The US Food and Drink Administration has approved a new application for a genetically engineered Atlantic salmon named AquAdvantage Salmon.
All our previous output on this subject can be seen here.
Dr Joe Perry, former Chair of the European Food Safety Authority GMO Panel said:
“There remain legitimate ecological concerns over the possible consequences if these GM salmon escape to the wild and reproduce, despite FDA assurances over containment and sterility, neither of which can be guaranteed. The European Food Safety Authority has developed risk assessment guidance for GM animals which is balanced and grounded on sound scientific principles. This benefitted greatly from the advice of Professor Anne Kapuscinsky on GM fish. My view is that if an application were to be made for such GM salmon to be released in Europe, then the risk assessment would require considerably more data to demonstrate the efficacy of the induced sterility in these GM salmon than were required by the FDA.”
Prof. Bruce Whitelaw, Professor of Animal Biotechnology, Roslin Institute at the University of Edinburgh, said:
“The announcement today that the first transgenic animal can enter our food chain has been a long time coming. AquaBounty have successfully navigated through a wealth of challenges – political, financial, regulatory, scientific – all under acute public scrutiny, to arrive at this point. Now it is up to the market to determine how successful this product will be and what contribution it will make to our society. In addition, this announcement signals that such products can be produced safely in our environment and are considered likely to contribute to society’s needs. Many will watch in keen anticipation for further successes with genetic engineering technologies.”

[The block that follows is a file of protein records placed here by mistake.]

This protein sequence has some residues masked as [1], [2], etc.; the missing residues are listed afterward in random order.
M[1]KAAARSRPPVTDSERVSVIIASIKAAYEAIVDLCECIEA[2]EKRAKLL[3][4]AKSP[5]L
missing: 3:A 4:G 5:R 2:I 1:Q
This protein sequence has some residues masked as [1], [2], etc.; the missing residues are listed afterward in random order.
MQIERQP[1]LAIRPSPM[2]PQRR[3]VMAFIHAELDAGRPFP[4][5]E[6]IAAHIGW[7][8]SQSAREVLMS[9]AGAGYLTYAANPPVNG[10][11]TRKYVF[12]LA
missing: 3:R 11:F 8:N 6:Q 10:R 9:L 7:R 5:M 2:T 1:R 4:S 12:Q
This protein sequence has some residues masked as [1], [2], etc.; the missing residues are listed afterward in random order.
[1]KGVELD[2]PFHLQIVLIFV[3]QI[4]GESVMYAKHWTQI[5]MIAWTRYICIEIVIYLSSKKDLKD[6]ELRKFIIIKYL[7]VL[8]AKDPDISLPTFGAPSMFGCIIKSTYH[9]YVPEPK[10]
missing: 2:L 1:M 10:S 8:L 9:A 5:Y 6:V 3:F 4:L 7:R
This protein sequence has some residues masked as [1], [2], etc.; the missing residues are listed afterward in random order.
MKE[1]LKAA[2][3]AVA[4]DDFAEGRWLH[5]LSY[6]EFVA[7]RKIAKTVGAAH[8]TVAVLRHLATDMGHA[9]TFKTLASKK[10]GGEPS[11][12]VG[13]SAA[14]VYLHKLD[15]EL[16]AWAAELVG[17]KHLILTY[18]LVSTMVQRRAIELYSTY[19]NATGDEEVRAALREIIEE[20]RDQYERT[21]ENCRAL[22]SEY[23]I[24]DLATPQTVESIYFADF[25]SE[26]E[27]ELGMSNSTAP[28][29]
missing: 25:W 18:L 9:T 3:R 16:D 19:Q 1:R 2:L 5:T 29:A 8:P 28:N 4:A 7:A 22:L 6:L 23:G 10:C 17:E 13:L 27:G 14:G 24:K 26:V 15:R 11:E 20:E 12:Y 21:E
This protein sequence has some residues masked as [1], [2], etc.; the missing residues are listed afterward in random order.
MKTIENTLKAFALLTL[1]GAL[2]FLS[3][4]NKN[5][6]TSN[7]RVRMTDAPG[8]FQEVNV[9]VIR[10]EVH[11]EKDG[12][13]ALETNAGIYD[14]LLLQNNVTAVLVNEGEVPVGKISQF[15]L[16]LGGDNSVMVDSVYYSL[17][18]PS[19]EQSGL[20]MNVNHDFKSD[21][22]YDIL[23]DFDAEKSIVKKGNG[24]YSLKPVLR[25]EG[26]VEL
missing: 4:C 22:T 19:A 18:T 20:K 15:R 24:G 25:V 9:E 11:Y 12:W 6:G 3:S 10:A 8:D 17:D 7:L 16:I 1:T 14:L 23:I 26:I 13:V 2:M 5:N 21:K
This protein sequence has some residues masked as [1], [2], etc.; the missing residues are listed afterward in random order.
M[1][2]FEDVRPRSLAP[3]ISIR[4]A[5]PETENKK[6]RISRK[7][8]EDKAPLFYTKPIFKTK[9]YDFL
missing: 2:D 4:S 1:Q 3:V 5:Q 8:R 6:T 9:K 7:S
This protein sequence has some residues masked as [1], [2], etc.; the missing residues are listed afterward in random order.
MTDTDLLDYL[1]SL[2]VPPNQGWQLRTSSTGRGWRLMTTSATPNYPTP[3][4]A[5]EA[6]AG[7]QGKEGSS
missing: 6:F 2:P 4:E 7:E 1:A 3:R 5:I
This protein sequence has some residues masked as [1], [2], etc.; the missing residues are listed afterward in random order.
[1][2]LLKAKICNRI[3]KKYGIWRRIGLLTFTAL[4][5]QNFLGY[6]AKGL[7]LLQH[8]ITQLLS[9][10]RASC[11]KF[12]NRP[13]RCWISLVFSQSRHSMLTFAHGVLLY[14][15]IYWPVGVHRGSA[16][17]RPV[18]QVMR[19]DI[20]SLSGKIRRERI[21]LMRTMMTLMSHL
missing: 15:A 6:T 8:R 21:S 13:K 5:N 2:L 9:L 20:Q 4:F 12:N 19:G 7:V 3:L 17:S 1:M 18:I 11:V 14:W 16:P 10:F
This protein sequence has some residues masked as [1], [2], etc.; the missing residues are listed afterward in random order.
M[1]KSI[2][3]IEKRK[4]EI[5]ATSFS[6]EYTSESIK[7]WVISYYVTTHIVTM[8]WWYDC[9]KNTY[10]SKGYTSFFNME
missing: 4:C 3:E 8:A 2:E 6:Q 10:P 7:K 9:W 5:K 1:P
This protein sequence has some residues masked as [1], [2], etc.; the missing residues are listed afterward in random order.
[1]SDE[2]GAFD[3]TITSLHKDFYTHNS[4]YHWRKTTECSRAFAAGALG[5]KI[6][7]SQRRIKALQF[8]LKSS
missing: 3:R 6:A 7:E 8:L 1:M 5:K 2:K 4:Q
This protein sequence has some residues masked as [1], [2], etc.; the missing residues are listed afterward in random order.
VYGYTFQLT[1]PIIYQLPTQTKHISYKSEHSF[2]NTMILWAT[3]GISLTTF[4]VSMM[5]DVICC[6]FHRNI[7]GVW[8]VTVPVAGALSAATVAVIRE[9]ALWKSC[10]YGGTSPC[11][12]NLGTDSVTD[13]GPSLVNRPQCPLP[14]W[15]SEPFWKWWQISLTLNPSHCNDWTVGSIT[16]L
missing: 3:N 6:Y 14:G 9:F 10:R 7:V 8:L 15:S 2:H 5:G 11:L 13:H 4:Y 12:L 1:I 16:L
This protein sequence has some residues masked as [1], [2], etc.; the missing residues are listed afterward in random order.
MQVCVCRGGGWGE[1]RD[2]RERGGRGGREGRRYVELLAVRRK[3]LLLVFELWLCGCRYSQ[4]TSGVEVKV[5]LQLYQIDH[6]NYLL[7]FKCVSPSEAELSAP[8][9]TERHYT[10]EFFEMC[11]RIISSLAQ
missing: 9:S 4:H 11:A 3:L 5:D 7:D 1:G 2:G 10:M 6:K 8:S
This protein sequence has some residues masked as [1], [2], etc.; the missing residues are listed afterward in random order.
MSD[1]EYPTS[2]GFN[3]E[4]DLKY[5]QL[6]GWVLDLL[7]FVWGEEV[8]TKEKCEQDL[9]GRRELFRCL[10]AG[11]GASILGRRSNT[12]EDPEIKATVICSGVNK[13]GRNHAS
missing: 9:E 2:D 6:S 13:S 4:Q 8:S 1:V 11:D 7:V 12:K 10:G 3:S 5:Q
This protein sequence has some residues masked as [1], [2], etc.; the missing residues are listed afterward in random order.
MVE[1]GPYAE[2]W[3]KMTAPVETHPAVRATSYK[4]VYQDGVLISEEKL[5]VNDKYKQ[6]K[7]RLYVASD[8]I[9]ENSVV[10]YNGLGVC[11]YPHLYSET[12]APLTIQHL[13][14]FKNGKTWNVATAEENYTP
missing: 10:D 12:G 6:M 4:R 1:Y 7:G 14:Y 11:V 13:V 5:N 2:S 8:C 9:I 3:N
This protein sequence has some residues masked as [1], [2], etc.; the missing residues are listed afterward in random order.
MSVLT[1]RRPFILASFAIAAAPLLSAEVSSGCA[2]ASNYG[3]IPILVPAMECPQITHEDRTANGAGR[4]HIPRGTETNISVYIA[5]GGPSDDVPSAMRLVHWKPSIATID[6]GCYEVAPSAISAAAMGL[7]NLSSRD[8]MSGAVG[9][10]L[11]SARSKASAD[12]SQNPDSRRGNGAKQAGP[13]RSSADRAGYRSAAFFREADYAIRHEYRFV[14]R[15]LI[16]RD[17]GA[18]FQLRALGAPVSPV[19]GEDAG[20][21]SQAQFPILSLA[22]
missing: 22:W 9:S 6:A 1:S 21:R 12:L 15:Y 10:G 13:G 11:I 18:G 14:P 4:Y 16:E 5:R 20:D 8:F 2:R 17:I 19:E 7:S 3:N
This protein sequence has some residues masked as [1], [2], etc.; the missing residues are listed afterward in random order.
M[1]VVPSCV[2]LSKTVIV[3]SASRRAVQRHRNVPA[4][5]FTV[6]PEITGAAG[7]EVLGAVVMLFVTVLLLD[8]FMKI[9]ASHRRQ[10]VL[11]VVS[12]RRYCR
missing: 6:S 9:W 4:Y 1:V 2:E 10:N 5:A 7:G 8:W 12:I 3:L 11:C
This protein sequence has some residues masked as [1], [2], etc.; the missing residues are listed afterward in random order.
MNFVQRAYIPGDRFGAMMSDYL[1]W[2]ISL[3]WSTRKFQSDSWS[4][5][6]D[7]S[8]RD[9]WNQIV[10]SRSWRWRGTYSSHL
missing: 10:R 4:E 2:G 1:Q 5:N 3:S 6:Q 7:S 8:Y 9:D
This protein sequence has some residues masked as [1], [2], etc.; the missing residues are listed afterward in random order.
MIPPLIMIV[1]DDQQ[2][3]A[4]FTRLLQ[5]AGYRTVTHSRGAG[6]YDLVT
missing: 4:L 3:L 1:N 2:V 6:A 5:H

Haydn Parry, Chief Executive, Oxitec Ltd, said:
“It is encouraging to see scientific breakthroughs coming through the regulatory system to provide the public with improved products that support farming in a more responsible and sustainable way.”
Prof. Helen Sang, Personal Chair in Vertebrate Molecular Development, Roslin Institute at the University of Edinburgh, said:
“AquaBounty has been the first company to attempt to commercialise a genetically-modified animal for food. They developed a form of salmon that grows faster and is much more efficient in the conversion of feed to protein, compared to conventional salmon. The company has provided extensive information for evaluation of the safety of the salmon as a food and of the potential environmental risks. These data have been made freely available and scrutinised by regulators and external groups. It is very encouraging to see that the process of evaluating risks has at last been completed and that the use of genetic modification for breed improvement can be progressed after careful evaluation of risks. Genetic modification technologies provide additional tools for breed improvement that have potential to contribute to sustainable and efficient production of animals for food, an increasing challenge for society.”
Dr Perry: “No commercial interests of any kind to declare.”
Prof. Whitelaw: “I am on the Scientific Advisory Board of Immunogenes AG and Recombinetics Inc.”
Haydn Parry: “Oxitec is a subsidiary of Intrexon, which has a majority stake in AquaBounty.”
Prof. Sang is a member of BBSRC Council and receives grant funding from the MRC, Wellcome Trust and BBSRC. She is a collaborator in research projects co-funded by Cobb-Vantress Inc. and by the EW Group.